The rocks to the lighthouse were very dangerous and even though I had clambered over them a million times, I was still very hesitant.  Jack was full of confidence; he glided over them as if they were not even there, as if he was a light as a feather.  Jane was always terrified of crossing, and would not leave the safety of the sand.  I was also scared but I loved my brother and if he could get across the rocks, then so could I, yet I had only ever crossed in the summer, when it was less windy, much warmer and with the guidance of my father or an adult friend.  This would be my first crossing by myself.  I could see Jack skipping merrily; he was laughing and singing his Rapunzel song over and over again, as if he was taunting me, as he was daring me to take the chance.

“Come on Chris,” he shouted.  Come on you want to see Rapunzel don’t you?”

“I’m trying.”

“Be careful,” shouted Jane from behind, I could sense the fear in her words.

I slowly made my way across the first part of the rocks, I could see small crabs and tiny fish in the rocks pools.  The wind was now getting stronger; I carefully took step after step, occasionally slipping my little heart was pumping fast, the wind increased, and my hat blew off my head.  I heard behind me my sister scream; as I turned, I slipped and fell into a rock pool.  For a second I was convinced I would drown or some horrid creature would come out from below a rock and take my leg, crabs might gang up and attack me snipping at my feet.  I could see my brother gliding over the rocks towards me.  I was breathing fast yet I was fine, the water was only a few inches deep, it did not even come over my bright blue Wellies.  Still I was small I was only four, how could I get out of the pool of water, the rocks were slippery, long strands of smelly seaweed, and a greenish moss covered most of the rocks.  I was still terrified; convinced something would attack me from beneath the tiny amount of water.  I could hear my sister calling to Jack to get me, then he was there smiling.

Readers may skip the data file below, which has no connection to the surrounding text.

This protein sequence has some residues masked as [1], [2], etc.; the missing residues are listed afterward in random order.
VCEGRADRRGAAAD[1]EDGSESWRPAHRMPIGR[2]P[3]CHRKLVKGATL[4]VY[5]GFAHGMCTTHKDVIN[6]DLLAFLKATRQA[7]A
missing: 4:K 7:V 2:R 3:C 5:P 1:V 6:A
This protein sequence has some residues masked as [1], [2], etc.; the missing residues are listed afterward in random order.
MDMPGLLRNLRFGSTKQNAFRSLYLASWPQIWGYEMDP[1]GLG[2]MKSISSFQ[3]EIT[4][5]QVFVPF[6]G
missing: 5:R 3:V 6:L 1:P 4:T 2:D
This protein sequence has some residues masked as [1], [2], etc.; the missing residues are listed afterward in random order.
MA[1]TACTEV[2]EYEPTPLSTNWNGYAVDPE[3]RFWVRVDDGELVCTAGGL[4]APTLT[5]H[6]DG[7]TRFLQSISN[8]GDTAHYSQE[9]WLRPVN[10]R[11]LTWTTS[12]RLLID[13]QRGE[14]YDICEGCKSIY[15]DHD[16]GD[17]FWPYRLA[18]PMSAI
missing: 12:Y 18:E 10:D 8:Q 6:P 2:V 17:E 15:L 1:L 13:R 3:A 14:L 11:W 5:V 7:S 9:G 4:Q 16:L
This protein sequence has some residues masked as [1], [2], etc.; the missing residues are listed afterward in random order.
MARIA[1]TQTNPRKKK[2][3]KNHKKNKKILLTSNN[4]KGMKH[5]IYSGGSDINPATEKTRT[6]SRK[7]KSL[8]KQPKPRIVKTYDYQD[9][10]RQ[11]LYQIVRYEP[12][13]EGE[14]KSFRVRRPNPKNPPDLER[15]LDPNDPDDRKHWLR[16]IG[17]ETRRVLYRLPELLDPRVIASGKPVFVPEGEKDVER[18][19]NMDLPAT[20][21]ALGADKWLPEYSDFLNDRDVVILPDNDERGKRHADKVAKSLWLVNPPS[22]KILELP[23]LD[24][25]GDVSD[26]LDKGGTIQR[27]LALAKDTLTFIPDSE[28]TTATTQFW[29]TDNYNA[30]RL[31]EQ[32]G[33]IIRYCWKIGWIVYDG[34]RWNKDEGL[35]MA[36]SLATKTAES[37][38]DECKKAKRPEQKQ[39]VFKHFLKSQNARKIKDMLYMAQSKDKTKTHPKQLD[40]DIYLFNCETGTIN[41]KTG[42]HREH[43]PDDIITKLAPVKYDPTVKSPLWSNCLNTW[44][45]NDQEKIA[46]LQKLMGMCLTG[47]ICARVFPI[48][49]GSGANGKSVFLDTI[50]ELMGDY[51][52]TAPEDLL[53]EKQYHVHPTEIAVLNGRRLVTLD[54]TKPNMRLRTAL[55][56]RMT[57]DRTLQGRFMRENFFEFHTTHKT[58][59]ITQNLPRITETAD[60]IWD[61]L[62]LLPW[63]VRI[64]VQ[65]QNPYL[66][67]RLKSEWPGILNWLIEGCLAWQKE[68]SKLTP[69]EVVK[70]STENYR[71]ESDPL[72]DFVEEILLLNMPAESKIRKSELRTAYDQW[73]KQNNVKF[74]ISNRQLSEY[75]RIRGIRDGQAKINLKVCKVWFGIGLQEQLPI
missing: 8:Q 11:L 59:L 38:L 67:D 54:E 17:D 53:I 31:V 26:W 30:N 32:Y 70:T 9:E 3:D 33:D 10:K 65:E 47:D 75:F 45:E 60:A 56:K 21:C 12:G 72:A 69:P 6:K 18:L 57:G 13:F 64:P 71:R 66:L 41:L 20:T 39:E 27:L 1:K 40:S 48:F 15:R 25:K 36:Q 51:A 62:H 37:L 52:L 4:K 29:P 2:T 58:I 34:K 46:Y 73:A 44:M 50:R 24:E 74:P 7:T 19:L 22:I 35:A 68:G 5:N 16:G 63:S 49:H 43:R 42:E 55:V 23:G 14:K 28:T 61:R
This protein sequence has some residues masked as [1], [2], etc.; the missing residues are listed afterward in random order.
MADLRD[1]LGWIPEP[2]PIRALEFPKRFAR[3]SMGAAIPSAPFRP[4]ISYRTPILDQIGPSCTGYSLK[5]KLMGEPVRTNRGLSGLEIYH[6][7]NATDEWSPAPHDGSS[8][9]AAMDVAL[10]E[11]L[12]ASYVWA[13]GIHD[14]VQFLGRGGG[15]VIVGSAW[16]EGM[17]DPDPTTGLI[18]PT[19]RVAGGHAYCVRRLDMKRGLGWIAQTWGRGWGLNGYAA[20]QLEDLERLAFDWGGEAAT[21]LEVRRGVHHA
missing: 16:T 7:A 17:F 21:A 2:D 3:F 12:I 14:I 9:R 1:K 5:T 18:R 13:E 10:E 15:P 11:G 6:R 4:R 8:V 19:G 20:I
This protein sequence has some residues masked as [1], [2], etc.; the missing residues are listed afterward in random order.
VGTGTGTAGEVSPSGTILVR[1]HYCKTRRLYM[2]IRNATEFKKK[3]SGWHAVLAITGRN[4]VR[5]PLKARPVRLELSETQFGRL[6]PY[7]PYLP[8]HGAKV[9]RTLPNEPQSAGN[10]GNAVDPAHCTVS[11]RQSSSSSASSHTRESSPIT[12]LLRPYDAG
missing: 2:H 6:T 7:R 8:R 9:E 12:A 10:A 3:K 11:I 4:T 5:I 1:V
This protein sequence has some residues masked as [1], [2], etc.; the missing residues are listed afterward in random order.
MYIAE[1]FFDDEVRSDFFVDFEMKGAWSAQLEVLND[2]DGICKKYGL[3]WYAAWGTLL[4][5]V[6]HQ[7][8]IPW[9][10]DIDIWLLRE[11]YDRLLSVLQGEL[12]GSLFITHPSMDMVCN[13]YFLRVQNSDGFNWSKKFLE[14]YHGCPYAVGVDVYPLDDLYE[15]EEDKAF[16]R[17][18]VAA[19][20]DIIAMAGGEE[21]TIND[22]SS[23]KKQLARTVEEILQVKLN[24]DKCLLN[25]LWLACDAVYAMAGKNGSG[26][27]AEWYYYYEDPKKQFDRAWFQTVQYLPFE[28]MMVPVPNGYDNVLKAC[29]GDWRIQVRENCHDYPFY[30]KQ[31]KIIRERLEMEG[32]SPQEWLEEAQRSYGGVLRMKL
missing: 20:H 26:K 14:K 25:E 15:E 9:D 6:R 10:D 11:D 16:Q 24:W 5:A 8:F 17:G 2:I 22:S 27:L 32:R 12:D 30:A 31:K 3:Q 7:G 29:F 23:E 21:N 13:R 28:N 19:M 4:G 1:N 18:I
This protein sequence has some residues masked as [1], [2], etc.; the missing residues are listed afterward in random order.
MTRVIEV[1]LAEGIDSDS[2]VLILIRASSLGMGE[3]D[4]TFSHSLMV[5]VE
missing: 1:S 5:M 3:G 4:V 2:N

“You look like Rupert Bear,” he announced when he reached me laughing.

“I do not,” I proclaimed, ashamed at being in such a desperate situation, unable to climb out of the rock pool by myself. 

He now started singing, “Rupert, Rupert the bear everyone knows his name.”

I started to cry, and held my hands high pleading with him to get me out.  Finally, he pulled me to safety and I was so relieved when I was standing on a firm solid rock.

“Come on little Rupert Bear. Let’s see if Rapunzel is there.”

My tears had stopped, and I held my brother’s hand all the way to the lighthouse, fear and trepidation turned into excitement and when I reached the base, I turned and shouted to Jane.

“I’m here, I made it,” my hands waving, I was jumping up and down, in my white winter coat.

The door to the lighthouse was old and rotten, the lighthouse had not been in use for many years.  Jack had pulled the rotten door open ajar.

“Are you coming inside?” he asked trying to make his voice sound as creepy as possible.  “Rapunzel might be upstairs, but then again the evil wicked witch might be there also.”

Intense excitement and exhilaration masked my fear, I was with my brother he was strong and brave in my eyes, I would be safe from any wicked witch.  The smell of the sea was invigorating, but inside the lighthouse, the smell was stale and foetid, the putrid musty smell of decay overwhelmed me and I was reluctant to go further inside the lighthouse.  Jack gave me a look that calmed me and said without words come on let us explore and see what upstairs is like.  Slowly we walked up the solid stone steps, round and round the lighthouse.  This was not a manned lighthouse; it had no rooms, just endless stairs.  Being so small I was tired, the fresh air and the sea was catching up on me, as I walked I felt dizzy I did not want to look down.